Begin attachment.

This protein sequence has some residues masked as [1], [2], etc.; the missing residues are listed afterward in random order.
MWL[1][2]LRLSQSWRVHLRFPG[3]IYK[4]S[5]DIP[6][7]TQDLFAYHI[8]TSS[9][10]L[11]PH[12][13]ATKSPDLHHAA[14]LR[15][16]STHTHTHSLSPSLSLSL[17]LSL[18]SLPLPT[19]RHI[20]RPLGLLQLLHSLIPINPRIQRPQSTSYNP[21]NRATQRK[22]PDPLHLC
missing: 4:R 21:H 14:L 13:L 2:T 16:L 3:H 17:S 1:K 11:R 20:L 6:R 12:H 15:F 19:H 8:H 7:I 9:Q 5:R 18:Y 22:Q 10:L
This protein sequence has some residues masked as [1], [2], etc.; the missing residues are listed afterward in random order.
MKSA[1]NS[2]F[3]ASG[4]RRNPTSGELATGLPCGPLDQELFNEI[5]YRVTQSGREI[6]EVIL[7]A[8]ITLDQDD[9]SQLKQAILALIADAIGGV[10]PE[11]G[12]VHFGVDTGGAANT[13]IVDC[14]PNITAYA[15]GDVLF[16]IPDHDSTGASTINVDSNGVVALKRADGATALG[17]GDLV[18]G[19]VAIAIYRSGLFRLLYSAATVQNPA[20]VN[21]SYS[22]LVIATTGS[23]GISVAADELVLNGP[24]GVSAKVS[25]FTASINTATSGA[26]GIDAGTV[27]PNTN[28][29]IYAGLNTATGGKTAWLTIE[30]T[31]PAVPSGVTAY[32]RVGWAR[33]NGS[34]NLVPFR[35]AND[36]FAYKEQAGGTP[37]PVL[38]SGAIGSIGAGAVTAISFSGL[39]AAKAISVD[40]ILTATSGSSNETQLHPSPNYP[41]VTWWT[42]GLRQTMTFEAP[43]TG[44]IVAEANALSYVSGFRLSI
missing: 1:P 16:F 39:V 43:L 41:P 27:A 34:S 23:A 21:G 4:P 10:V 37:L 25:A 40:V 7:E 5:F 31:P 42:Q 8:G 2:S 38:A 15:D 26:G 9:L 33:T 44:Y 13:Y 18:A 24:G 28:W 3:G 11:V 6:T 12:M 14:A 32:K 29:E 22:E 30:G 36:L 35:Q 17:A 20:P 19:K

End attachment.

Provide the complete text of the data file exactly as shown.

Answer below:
This protein sequence has some residues masked as [1], [2], etc.; the missing residues are listed afterward in random order.
MWL[1][2]LRLSQSWRVHLRFPG[3]IYK[4]S[5]DIP[6][7]TQDLFAYHI[8]TSS[9][10]L[11]PH[12][13]ATKSPDLHHAA[14]LR[15][16]STHTHTHSLSPSLSLSL[17]LSL[18]SLPLPT[19]RHI[20]RPLGLLQLLHSLIPINPRIQRPQSTSYNP[21]NRATQRK[22]PDPLHLC
missing: 4:R 21:H 14:L 13:L 2:T 16:L 3:H 17:S 1:K 11:R 20:L 6:R 12:H 15:F 19:H 8:H 7:I 9:Q 5:R 18:Y 22:Q 10:L
This protein sequence has some residues masked as [1], [2], etc.; the missing residues are listed afterward in random order.
MKSA[1]NS[2]F[3]ASG[4]RRNPTSGELATGLPCGPLDQELFNEI[5]YRVTQSGREI[6]EVIL[7]A[8]ITLDQDD[9]SQLKQAILALIADAIGGV[10]PE[11]G[12]VHFGVDTGGAANT[13]IVDC[14]PNITAYA[15]GDVLF[16]IPDHDSTGASTINVDSNGVVALKRADGATALG[17]GDLV[18]G[19]VAIAIYRSGLFRLLYSAATVQNPA[20]VN[21]SYS[22]LVIATTGS[23]GISVAADELVLNGP[24]GVSAKVS[25]FTASINTATSGA[26]GIDAGTV[27]PNTN[28][29]IYAGLNTATGGKTAWLTIE[30]T[31]PAVPSGVTAY[32]RVGWAR[33]NGS[34]NLVPFR[35]AND[36]FAYKEQAGGTP[37]PVL[38]SGAIGSIGAGAVTAISFSGL[39]AAKAISVD[40]ILTATSGSSNETQLHPSPNYP[41]VTWWT[42]GLRQTMTFEAP[43]TG[44]IVAEANALSYVSGFRLSI
missing: 1:P 16:F 39:V 43:L 41:P 27:A 34:S 23:A 21:G 4:P 10:V 37:L 25:A 40:V 7:E 5:F 31:P 42:Q 8:G 2:S 38:A 15:D 26:G 9:L 33:T 44:Y 13:Y 18:A 24:G 28:W 3:G 11:V 6:T 12:M 14:A 32:K 29:E 22:E 30:G 36:L 35:Q 17:A 20:P 19:K